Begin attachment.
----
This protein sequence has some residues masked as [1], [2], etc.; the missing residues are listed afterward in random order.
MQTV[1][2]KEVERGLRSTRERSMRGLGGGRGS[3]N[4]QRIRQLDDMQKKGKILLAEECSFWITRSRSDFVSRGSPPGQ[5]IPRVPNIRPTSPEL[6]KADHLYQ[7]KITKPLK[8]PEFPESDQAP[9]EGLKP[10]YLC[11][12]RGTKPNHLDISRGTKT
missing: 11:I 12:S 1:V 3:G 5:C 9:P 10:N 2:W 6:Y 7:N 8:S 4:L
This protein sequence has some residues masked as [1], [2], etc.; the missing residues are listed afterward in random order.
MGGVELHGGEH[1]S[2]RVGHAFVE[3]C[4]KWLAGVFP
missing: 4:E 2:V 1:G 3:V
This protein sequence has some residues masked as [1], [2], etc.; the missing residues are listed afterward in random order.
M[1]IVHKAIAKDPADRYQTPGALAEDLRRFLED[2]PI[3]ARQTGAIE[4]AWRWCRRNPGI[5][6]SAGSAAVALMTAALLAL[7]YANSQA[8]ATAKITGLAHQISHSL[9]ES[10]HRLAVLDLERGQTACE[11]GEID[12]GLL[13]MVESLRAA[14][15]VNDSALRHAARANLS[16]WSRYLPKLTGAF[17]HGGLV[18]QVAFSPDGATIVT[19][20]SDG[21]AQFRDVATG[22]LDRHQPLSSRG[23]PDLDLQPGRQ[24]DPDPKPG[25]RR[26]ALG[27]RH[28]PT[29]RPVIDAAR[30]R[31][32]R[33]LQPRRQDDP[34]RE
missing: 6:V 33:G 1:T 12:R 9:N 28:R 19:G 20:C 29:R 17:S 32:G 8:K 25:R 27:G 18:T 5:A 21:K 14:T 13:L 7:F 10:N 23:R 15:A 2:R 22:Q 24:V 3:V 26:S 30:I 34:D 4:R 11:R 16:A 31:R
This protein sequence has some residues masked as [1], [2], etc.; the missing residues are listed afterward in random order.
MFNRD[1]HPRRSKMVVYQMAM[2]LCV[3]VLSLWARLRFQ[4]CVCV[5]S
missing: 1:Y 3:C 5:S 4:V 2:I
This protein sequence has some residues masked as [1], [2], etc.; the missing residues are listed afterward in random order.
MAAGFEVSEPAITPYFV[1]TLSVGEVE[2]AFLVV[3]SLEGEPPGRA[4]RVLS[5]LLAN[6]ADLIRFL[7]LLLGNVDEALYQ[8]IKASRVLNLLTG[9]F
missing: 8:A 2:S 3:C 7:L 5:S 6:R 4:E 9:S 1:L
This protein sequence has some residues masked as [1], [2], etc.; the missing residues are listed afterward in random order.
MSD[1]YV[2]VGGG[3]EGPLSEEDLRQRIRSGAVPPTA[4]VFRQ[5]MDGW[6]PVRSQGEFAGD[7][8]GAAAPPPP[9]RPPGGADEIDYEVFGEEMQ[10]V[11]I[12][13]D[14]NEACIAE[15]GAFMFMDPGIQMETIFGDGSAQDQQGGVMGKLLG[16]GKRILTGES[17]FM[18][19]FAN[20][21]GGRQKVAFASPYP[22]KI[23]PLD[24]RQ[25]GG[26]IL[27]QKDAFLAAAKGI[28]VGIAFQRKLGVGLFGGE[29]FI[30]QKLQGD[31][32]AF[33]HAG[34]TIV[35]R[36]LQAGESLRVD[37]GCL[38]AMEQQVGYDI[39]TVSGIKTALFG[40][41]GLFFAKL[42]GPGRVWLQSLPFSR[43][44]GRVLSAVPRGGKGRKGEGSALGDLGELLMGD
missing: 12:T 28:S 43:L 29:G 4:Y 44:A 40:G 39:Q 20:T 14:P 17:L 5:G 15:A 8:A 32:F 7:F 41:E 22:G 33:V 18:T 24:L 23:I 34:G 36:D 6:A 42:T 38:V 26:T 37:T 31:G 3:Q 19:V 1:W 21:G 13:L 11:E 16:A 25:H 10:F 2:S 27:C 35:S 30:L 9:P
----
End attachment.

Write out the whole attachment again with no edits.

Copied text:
This protein sequence has some residues masked as [1], [2], etc.; the missing residues are listed afterward in random order.
MQTV[1][2]KEVERGLRSTRERSMRGLGGGRGS[3]N[4]QRIRQLDDMQKKGKILLAEECSFWITRSRSDFVSRGSPPGQ[5]IPRVPNIRPTSPEL[6]KADHLYQ[7]KITKPLK[8]PEFPESDQAP[9]EGLKP[10]YLC[11][12]RGTKPNHLDISRGTKT
missing: 11:I 12:S 1:V 3:G 5:C 9:P 10:N 2:W 6:Y 7:N 8:S 4:L
This protein sequence has some residues masked as [1], [2], etc.; the missing residues are listed afterward in random order.
MGGVELHGGEH[1]S[2]RVGHAFVE[3]C[4]KWLAGVFP
missing: 4:E 2:V 1:G 3:V
This protein sequence has some residues masked as [1], [2], etc.; the missing residues are listed afterward in random order.
M[1]IVHKAIAKDPADRYQTPGALAEDLRRFLED[2]PI[3]ARQTGAIE[4]AWRWCRRNPGI[5][6]SAGSAAVALMTAALLAL[7]YANSQA[8]ATAKITGLAHQISHSL[9]ES[10]HRLAVLDLERGQTACE[11]GEID[12]GLL[13]MVESLRAA[14][15]VNDSALRHAARANLS[16]WSRYLPKLTGAF[17]HGGLV[18]QVAFSPDGATIVT[19][20]SDG[21]AQFRDVATG[22]LDRHQPLSSRG[23]PDLDLQPGRQ[24]DPDPKPG[25]RR[26]ALG[27]RH[28]PT[29]RPVIDAAR[30]R[31][32]R[33]LQPRRQDDP[34]RE
missing: 6:V 33:G 1:T 12:R 9:N 28:R 19:G 20:C 29:R 17:S 32:G 8:K 25:R 27:G 18:T 5:A 21:K 14:T 13:L 7:F 10:N 23:R 15:A 2:R 22:Q 24:V 3:V 26:S 30:I 34:D 4:R 11:R 16:A 31:R
This protein sequence has some residues masked as [1], [2], etc.; the missing residues are listed afterward in random order.
MFNRD[1]HPRRSKMVVYQMAM[2]LCV[3]VLSLWARLRFQ[4]CVCV[5]S
missing: 1:Y 3:C 5:S 4:V 2:I
This protein sequence has some residues masked as [1], [2], etc.; the missing residues are listed afterward in random order.
MAAGFEVSEPAITPYFV[1]TLSVGEVE[2]AFLVV[3]SLEGEPPGRA[4]RVLS[5]LLAN[6]ADLIRFL[7]LLLGNVDEALYQ[8]IKASRVLNLLTG[9]F
missing: 8:A 2:S 3:C 7:L 5:S 6:R 4:E 9:S 1:L
This protein sequence has some residues masked as [1], [2], etc.; the missing residues are listed afterward in random order.
MSD[1]YV[2]VGGG[3]EGPLSEEDLRQRIRSGAVPPTA[4]VFRQ[5]MDGW[6]PVRSQGEFAGD[7][8]GAAAPPPP[9]RPPGGADEIDYEVFGEEMQ[10]V[11]I[12][13]D[14]NEACIAE[15]GAFMFMDPGIQMETIFGDGSAQDQQGGVMGKLLG[16]GKRILTGES[17]FM[18][19]FAN[20][21]GGRQKVAFASPYP[22]KI[23]PLD[24]RQ[25]GG[26]IL[27]QKDAFLAAAKGI[28]VGIAFQRKLGVGLFGGE[29]FI[30]QKLQGD[31][32]AF[33]HAG[34]TIV[35]R[36]LQAGESLRVD[37]GCL[38]AMEQQVGYDI[39]TVSGIKTALFG[40][41]GLFFAKL[42]GPGRVWLQSLPFSR[43][44]GRVLSAVPRGGKGRKGEGSALGDLGELLMGD
missing: 12:T 28:S 43:L 29:G 4:Y 44:A 40:G 39:Q 20:T 14:P 17:L 5:G 15:A 8:A 32:F 7:F 41:E 22:G 33:V 18:T 24:L 23:I 34:G 36:D 6:A 42:T 38:V 26:T 37:T 31:G 3:Q 19:V 1:W 21:G 13:L 11:E 16:A 25:H 10:F 2:S 27:C 35:S 30:L 9:P